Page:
When Christ the life of the world was led unto cruel death, there followed a number of people and women, which women bewailed much his heavy case. It was natural compassion which caused them, where they saw undeserved miseries, there to pour forth unrestrained tears. Nor was this reproved. But in such readiness to lament where they less needed, their blindness in not discerning that for which they ought much rather to have mourned, this our Saviour a little toucheth, putting them in mind that the tears which were wasted for him might better have been spent upon themselves; “1 Daughters of Jerusalem, weep not for me, weep for yourselves and for your children.” It is not, as the Stoics have imagined, a thing unseemly for a wise man to be touched with grief of mind; but to be sorrowful when we least should, and where we should lament there to laugh, this argueth our small wisdom. Again, when the Prophet David confesseth thus of himself, “1 I grieved to see the great prosperity of godless men, how they flourish and go untouched;” himself hereby openeth both our common and his peculiar imperfection, whom this cause should not have made so pensive. To grieve at this is to grieve where we should not, because this grief doth rise from error. We err when we grieve at wicked men’s impunity and prosperity, because their estate being rightly discerned they neither prosper nor go unpunished. It may seem a paradox, it is a truth, that no wicked man’s estate is prosperous, fortunate, or happy. For what though they bless themselves and think their happiness great? Have not frantic persons many times a great opinion of their own wisdom? It may be that such as they think themselves, others also do account them. But what others? Surely such as themselves are. Truth and reason discerneth far otherwise of them. Unto whom the Jews wish all prosperity, unto them the phrase of their speech is to wish peace. Seeing then the name of peace containeth in it all parts of true happiness, when the Prophet saith plainly2 , that the wicked have no peace, how can we think them to have any part of other than vainly imagined felicity? What wise man did ever account fools happy? If wicked men were wise they would cease to be wicked. Their iniquity therefore proving their folly, how can we stand in doubt of their misery? They abound in those things which all men desire. A poor happiness to have good things in possession. “3 A man to whom God hath given riches and treasures and honour, so that he wanteth nothing for his soul of all that it desireth, but yet God giveth him not the power to eat thereof;” such a felicity Salomon esteemeth but as a vanity, a thing of nothing. If such things add nothing to men’s happiness where they are not used, surely wicked men that use them ill, the more they have, the more wretched. Of their prosperity therefore we see what we are to think. Touching their impunity, the same is likewise but supposed. They are oftener plagued than we are aware of. The pangs they feel are not always written in their foreheads. Though wickedness be sugar in their mouths, and wantonness as oil to make them look with cheerful countenance; nevertheless if their hearts were disclosed, perhaps their glittering estate would not greatly be envied. The voices that have broken out from some of them, “O that God had given me a heart senseless, like the flint in the rocks of stone,” which as it can taste no pleasure so it feeleth no woe; these and the like speeches are surely tokens of the curse which Zophar in the Book of Job poureth upon the head of the impious man, “1 He shall suck the gall of asps, and the viper’s tongue shall slay him.” If this seem light because it is secret, shall we think they go unpunished because no apparent plague is presently seen upon them? The judgments of God do not always follow crimes as thunder doth lightning, but sometimes the space of many ages coming between. When the sun hath shined fair the space of six days upon their tabernacle, we know not what clouds the seventh may bring. And when their punishment doth come, let them make their account in the greatness of their sufferings to pay the interest of that respect which hath been given them. Or if they chance to escape clearly in this world, which they seldom do; in the day when the heavens shall shrivel as a scroll and the mountains move as frighted men out of their places, what cave shall receive them? what mountain or rock shall they get by entreaty to fall upon them? what covert to hide them from that wrath, which they shall be neither able to abide nor to2 avoid? No man’s misery therefore being greater than theirs whose impiety is most fortunate; much more cause there is for them to bewail their own infelicity, than for others to be troubled with their prosperous and happy estate, as if the hand of the Almighty did not or would not touch them. For these causes and the like unto these therefore be not troubled.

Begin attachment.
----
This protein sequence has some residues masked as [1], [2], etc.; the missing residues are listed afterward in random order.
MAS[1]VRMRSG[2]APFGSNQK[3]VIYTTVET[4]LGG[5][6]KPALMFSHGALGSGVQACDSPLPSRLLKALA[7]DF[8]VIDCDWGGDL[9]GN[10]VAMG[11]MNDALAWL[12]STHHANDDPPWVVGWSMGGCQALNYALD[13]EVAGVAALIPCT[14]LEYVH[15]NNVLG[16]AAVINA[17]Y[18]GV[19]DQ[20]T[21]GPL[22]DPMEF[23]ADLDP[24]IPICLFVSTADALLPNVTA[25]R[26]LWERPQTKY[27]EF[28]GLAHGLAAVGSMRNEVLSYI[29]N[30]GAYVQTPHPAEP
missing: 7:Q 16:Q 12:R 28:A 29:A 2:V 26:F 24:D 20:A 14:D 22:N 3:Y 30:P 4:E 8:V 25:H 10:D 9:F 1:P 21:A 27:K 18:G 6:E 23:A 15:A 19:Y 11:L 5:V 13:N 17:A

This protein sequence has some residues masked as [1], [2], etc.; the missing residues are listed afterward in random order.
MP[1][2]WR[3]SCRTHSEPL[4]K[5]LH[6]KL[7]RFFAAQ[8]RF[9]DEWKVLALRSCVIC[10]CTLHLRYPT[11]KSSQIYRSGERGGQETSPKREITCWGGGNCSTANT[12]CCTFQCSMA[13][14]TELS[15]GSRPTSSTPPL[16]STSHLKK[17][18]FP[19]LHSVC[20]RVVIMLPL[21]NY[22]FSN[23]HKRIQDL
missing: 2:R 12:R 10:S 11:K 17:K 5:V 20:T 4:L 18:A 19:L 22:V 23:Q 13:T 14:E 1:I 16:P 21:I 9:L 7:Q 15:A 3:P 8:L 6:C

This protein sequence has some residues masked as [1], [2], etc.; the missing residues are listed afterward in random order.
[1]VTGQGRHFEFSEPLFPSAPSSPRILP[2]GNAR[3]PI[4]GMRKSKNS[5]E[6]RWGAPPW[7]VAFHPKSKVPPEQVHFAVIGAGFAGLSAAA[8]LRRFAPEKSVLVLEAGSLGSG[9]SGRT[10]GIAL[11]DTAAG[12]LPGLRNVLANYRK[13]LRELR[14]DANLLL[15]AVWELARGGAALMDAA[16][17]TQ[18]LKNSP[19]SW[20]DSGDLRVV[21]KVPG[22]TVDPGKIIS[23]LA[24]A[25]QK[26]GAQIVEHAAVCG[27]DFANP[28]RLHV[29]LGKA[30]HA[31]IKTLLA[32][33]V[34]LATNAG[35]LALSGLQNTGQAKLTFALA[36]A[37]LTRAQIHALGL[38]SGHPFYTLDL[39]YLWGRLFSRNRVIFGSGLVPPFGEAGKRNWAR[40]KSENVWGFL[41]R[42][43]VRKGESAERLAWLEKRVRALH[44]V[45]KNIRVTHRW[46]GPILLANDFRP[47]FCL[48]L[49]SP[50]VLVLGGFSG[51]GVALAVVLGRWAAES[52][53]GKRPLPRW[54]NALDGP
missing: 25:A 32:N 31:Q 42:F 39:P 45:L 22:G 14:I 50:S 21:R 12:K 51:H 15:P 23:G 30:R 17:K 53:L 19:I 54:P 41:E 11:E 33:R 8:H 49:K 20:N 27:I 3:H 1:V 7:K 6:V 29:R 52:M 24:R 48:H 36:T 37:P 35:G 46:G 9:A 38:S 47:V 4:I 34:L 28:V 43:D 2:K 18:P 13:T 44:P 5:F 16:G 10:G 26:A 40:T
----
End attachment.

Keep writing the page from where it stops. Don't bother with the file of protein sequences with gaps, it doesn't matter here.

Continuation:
Now though the cause of our heaviness be just, yet may not our affections herein be yielded unto with too much indulgency and favour. The grief of compassion whereby we are touched with the feeling of other men’s woes is of all other least dangerous. Yet this is a let unto sundry duties; by this we are [apt?] to spare sometimes where we ought to strike. The grief which our own sufferings do bring, what temptations have not risen from it? What great advantage Satan hath taken even by the godly grief of hearty contrition for sins committed against God, the near approaching of so many afflicted souls, whom the conscience of sin hath brought unto the very brink of extreme despair, doth but too abundantly shew. These things wheresoever they fall cannot but trouble and molest the mind. Whether we be therefore moved vainly with that which seemeth hurtful and is not; or have just cause of grief, being pressed indeed with those things which are grievous, our Saviour’s lesson is, touching the one, Be not troubled, nor over-troubled for the other. For, though to have no feeling of that which merely concerneth us were stupidity, nevertheless, seeing that as the Author of our salvation was himself consecrated by affliction, so the way which we are to follow him by is not strewed with rushes1 , but set with thorns, be it never so hard to learn, we must learn to suffer with patience even that which seemeth almost impossible to be suffered; that in the hour when God shall call us unto our trial, and turn this honey of peace and pleasure wherewith we swell into that gall and bitterness which flesh doth shrink to taste of, nothing may cause us in the troubles of our souls to storm and grudge and repine at God, but every heart be enabled with divinely inspired courage to inculcate unto itself, Be not troubled; and in those last and greatest conflicts to remember it, that nothing may be so sharp and bitter to be suffered, but that still we ourselves may give ourselves this encouragement, Even learn also patience, O my soul.